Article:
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The speaker of the Republican-dominated House of Representatives, Paul Ryan, and the leading Democrat in the chamber, Nancy Pelosi, both took exception to King's remarks.
The Iowa congressman on Sunday posted a tweet praising Geert Wilders, a nationalist, anti-Islam politician vying to become the Netherlands' prime minister in a national election on Wednesday.
"Wilders understands that culture and demographics are our destiny. We can't restore our civilization with somebody else's babies," King wrote in a post that drew thousands of "likes."
Pelosi on Monday called on House Republican leaders to condemn King's comments, saying they "must decide whether white supremacy is welcome in the GOP ranks."
A spokeswoman for Ryan, AshLee Strong, said, "The speaker clearly disagrees (with King) and believes America’s long history of inclusiveness is one of its great strengths."
King, an early supporter of Donald Trump in last year's presidential election, defended his tweet in an interview on CNN on Monday. He pointed to Western Europe, where he said low birth rates were harming civilization, culture and values.
"I'd like to see an America that is just so homogenous that we look a lot the same," he said. "I think there's far too much focus on race, especially in the last eight years. I want to see that put behind us."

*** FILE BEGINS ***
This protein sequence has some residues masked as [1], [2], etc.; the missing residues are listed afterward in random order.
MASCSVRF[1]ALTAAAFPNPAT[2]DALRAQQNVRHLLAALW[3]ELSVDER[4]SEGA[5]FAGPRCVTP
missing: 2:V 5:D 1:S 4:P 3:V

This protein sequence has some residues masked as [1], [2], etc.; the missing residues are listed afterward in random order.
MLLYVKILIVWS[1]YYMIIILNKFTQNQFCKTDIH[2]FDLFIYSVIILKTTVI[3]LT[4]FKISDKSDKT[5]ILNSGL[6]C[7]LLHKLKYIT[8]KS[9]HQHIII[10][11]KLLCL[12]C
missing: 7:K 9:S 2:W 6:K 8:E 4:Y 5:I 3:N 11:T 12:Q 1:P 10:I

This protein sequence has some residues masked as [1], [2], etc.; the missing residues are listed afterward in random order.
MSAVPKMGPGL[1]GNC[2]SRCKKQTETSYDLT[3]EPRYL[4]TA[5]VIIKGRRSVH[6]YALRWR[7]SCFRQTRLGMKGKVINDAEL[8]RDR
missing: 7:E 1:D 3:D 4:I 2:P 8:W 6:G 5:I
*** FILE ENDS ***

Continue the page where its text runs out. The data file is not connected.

Pressed on birth rates for different groups of Americans, King said: "They contribute differently to our culture and civilization."
Some of King's House colleagues appeared to take his tweet personally.
"What exactly do you mean?," tweeted Republican U.S. Representative Carlos Curbelo of Florida. "Do I qualify as 'somebody else's baby?' #concernedGOPcolleague."
Democratic Representative Ted Lieu, who immigrated to the United States at age 3, tweeted a picture of his two sons, writing: "Dear Representative Steve King: These are my two babies -- Representative Ted Lieu."
Former Florida Governor Jeb Bush said, "America is a nation of immigrants," and added that King's sentiment "doesn't reflect our shared history or values." Bush was one of Trump's Republican rivals for the White House.
The tweet also drew fire from the NAACP Legal Defense and Educational Fund. The head of the civil and human rights law firm, Sherilyn Ifill, said King's remarks were "an explicit call to return to the shameful period when white supremacy was the norm in American public life."
Ifill said King's remarks were "particularly dangerous" at a time when violent hate crimes have reached "dangerous levels."
King is from a rural state where nearly 92 percent of the population is white, compared with 77 percent for the nation as a whole, according to the U.S. Census Bureau.
Jeff Kaufmann, head of the Republican Party in Iowa, said in a statement that he disagreed with King, also calling the United States "a nation of immigrants" and saying that such diversity was its strength.